Powder Core and Gapped Ferrite Core Comparison

Although high grade ferrite core losses are lower than powder core losses, ferrite often requires low effective permeability to prevent saturation at high current levels. Ferrite, with its high initial permeability, requires a relatively large air gap to get a low effective permeability. This large air gap results in gap loss, a complex problem which is often overlooked when comparing material loss curves. Gap loss can drastically increase total losses due to fringing flux around the air gap (Figure 2). The fringing flux intersects the copper windings, creating excessive eddy currents in the wire. 

The soft-saturation characteristics of powder cores are designed to exploit the controlled, partial roll-off of permeability in the material while having more than twice the flux capacity of ferrite. This slow roll-off also has the added benefit of improved fault tolerance. Additionally, flux capacity in powder cores stays relatively constant with temperature in comparison to ferrite.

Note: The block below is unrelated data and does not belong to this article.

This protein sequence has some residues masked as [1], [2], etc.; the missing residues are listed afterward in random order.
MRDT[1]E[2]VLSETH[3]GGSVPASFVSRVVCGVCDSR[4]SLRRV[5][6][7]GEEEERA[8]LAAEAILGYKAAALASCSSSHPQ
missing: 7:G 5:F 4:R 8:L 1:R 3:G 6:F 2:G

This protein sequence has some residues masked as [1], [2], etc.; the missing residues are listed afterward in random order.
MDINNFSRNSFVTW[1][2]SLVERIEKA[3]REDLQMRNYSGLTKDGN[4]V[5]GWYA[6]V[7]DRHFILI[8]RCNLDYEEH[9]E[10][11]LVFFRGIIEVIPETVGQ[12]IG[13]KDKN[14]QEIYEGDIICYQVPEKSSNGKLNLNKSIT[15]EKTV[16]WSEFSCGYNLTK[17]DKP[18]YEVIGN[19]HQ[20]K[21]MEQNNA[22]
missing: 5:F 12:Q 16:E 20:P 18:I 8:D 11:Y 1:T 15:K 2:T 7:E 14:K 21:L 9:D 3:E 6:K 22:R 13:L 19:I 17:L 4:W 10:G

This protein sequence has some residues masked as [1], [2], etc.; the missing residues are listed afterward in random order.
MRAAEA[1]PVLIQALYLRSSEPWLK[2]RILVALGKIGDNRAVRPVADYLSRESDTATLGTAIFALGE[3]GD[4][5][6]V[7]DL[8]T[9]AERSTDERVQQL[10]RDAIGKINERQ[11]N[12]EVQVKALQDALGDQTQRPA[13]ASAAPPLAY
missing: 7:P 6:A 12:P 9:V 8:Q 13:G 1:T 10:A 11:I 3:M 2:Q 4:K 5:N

Gapped ferrite cores do have advantages over powder cores. Gapped ferrites typically have a ±3% tolerance on inductance compared to powder cores' ±8%. Gapped ferrites are available in a wider selection of shapes. Since ferrite material can have a higher gapped effective permeability it is well suited for relatively low bias applications, such as feed forward transformers and low biased inductors.


Advantages of Kool Mu compared with gapped ferrite solutions are:

  • Soft Saturation: Ferrite must be designed in the safe, flat area of the rolloff curve. Powder cores like Kool Mu and XFlux are designed to exploit the controlled, partial roll-off in the material (Figure 3).
  • Flux Capacity: With more than twice the flux capacity of ferrite at 50% inductance roll-off, powder cores can provide a reduction in required core size of up to 35%.
  • Temperature: Flux capacity of ferrites decreases with temperature while powder cores stay relatively constant.
  • Fault-tolerance: Powder core designs are inherently fault-tolerant with soft saturation curves, whereas gapped ferrite is not.
  • Fringing Losses: Do not occur with powder cores, but can be excessive with gapped ferrites